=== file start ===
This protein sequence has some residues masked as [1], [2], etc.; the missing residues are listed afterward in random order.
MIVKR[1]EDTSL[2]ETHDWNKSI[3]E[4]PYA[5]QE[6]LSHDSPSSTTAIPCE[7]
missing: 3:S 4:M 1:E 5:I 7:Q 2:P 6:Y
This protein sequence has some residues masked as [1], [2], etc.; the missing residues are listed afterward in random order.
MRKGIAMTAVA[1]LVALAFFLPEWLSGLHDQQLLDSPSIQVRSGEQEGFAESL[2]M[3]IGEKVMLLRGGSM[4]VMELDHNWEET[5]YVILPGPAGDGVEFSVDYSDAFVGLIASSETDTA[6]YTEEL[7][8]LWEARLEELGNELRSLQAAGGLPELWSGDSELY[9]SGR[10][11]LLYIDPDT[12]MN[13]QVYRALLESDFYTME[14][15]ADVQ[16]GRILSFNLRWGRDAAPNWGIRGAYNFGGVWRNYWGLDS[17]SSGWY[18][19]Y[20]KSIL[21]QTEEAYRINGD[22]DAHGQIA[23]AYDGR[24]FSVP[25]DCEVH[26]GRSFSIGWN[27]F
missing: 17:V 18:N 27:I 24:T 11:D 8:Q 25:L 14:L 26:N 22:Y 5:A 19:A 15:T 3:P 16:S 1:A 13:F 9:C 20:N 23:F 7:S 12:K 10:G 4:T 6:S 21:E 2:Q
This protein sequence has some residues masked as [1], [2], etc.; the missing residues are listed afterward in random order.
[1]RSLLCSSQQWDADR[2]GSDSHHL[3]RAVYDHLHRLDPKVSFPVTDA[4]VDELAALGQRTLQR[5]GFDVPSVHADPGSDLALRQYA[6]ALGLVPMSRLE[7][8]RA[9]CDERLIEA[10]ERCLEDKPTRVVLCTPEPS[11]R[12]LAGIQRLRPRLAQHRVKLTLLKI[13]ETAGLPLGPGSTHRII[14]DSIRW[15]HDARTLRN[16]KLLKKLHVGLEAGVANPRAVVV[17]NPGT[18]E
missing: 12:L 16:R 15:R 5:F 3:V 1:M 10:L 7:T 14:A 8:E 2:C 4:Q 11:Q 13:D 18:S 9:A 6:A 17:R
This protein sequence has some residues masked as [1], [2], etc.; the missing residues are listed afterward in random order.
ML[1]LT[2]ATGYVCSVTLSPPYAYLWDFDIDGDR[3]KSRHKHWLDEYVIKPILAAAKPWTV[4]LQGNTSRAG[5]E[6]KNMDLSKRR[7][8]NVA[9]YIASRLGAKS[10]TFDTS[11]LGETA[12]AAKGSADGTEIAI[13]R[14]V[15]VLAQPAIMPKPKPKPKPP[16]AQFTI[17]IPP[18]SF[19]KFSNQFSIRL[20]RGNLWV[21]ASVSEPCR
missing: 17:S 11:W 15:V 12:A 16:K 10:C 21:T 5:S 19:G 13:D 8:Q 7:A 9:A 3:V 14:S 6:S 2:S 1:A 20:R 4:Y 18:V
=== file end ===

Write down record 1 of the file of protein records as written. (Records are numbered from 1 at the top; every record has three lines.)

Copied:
This protein sequence has some residues masked as [1], [2], etc.; the missing residues are listed afterward in random order.
MIVKR[1]EDTSL[2]ETHDWNKSI[3]E[4]PYA[5]QE[6]LSHDSPSSTTAIPCE[7]
missing: 3:S 4:M 1:E 5:I 7:Q 2:P 6:Y